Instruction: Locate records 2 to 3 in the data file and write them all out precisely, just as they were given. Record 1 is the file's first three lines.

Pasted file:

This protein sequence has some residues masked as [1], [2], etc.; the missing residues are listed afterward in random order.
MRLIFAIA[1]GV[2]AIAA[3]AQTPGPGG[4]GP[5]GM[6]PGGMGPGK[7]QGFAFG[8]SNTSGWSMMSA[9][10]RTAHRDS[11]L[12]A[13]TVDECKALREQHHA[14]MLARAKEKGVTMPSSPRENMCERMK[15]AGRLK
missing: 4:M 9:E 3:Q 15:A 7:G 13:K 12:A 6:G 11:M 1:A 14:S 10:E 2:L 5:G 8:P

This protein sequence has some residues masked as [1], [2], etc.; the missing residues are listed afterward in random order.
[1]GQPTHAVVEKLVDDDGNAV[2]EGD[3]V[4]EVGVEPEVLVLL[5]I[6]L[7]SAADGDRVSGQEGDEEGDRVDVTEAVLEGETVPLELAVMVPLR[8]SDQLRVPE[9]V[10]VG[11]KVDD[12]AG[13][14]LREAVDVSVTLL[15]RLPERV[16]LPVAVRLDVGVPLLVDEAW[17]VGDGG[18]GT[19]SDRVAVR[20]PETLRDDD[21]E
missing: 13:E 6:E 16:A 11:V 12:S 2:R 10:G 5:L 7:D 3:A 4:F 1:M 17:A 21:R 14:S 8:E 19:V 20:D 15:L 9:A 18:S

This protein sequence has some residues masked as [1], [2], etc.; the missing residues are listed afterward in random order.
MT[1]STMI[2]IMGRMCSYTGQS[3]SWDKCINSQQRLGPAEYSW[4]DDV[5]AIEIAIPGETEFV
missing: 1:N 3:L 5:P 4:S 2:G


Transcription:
This protein sequence has some residues masked as [1], [2], etc.; the missing residues are listed afterward in random order.
[1]GQPTHAVVEKLVDDDGNAV[2]EGD[3]V[4]EVGVEPEVLVLL[5]I[6]L[7]SAADGDRVSGQEGDEEGDRVDVTEAVLEGETVPLELAVMVPLR[8]SDQLRVPE[9]V[10]VG[11]KVDD[12]AG[13][14]LREAVDVSVTLL[15]RLPERV[16]LPVAVRLDVGVPLLVDEAW[17]VGDGG[18]GT[19]SDRVAVR[20]PETLRDDD[21]E
missing: 13:E 6:E 16:A 11:V 12:S 2:R 10:G 5:L 7:D 3:A 4:F 1:M 17:A 21:R 14:S 8:E 19:V 20:D 15:L 9:A 18:S

This protein sequence has some residues masked as [1], [2], etc.; the missing residues are listed afterward in random order.
MT[1]STMI[2]IMGRMCSYTGQS[3]SWDKCINSQQRLGPAEYSW[4]DDV[5]AIEIAIPGETEFV
missing: 1:N 3:L 5:P 4:S 2:G